Posted By admin on February 27, 2011
These carvings are done by David Esterly from upstate New York, United States.
And the most amazing thing about these carvings is that David Esterly is one hundred percent self-taught woodcarver.
One could say that David Esterly started carving accidentally.
While studying literature in England in the 1970s, David Esterly walked into a London church and had “a sort of conversion experience.”
It wasn’t the liturgy that moved him, but the deep-relief floral altarpiece carved in limewood by 17th-century master Grinling Gibbons.
Esterly’s first impulse was to write a book about Gibbons.
To better understand the carving, he bought limewood and chisels and began trying it.
Esterly had always assumed he had no artistic aptitude, but inching along by trial and error he was soon so deeply immersed in carving that he abandoned the book.
And before long, without a day’s instruction, he was making his living as a carver.
David Esterly has dedicated himself to the astonishingly deep, detailed, and delicate style that 17th-century master Grinling Gibbons pioneered.
Esterly carves all his pieces, as Gibbons did, from European linden, or limewood—a cousin of American basswood but better for this sort of carving—and leaves them without finish.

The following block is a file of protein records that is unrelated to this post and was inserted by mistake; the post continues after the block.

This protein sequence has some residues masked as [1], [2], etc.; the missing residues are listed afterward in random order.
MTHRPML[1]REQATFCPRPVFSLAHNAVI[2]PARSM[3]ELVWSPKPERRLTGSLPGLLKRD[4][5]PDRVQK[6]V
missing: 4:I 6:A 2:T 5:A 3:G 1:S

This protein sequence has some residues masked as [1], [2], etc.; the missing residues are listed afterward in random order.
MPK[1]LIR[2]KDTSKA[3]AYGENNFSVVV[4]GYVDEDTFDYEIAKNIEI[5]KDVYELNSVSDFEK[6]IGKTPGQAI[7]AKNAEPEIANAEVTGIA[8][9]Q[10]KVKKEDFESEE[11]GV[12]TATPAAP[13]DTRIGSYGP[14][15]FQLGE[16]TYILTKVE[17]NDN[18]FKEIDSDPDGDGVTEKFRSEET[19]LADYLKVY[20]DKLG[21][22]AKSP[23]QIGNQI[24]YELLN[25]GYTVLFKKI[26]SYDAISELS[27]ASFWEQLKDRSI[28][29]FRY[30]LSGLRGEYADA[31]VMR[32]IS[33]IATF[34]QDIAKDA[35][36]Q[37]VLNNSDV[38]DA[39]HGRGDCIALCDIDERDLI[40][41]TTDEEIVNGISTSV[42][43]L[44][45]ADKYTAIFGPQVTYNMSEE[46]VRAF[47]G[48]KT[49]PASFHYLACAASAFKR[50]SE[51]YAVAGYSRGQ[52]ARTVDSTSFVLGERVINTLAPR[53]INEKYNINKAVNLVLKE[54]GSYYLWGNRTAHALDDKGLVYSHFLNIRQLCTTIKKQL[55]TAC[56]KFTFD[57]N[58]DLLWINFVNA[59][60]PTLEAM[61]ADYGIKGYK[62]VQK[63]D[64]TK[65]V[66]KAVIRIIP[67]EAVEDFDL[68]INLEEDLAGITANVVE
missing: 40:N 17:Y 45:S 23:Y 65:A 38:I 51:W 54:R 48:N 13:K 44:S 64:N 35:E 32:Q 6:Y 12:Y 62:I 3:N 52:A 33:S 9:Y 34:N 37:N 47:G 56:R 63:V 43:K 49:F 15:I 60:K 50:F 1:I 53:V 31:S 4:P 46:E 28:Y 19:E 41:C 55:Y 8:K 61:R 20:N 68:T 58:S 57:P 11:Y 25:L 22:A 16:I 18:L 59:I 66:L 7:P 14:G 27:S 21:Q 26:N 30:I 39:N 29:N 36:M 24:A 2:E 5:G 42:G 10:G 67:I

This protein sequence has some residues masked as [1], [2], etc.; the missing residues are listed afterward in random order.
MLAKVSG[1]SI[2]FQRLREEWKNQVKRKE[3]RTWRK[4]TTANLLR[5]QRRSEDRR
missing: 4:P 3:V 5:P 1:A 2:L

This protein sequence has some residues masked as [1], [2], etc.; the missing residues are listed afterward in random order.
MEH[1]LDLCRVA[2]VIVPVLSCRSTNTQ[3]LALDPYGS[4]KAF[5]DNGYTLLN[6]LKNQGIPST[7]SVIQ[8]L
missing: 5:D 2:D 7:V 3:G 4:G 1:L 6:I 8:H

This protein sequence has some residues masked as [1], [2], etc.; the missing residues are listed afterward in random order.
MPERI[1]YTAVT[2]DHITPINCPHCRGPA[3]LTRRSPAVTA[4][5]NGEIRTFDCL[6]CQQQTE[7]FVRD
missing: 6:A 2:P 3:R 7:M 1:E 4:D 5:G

In 1998, Esterly returned to London to curate the Gibbons exhibition at the renowned Victoria and Albert Museum.
Quote from Esterly’s website:
“Don’t copy Gibbons or Arcimboldo or the Dutch still life painters; steal from them.
Revive the old vessels – trophy, overmantel, overdoor, drop – but pour new wine into them, and rethink the designs so that they work even in a minimalist setting.
Use a decorative vocabulary, but with sculptural intent.
Bring back the delight in trompe l’oeil, but (limewood being a monochrome medium) make it a more sophisticated illusionism, based on form not color.”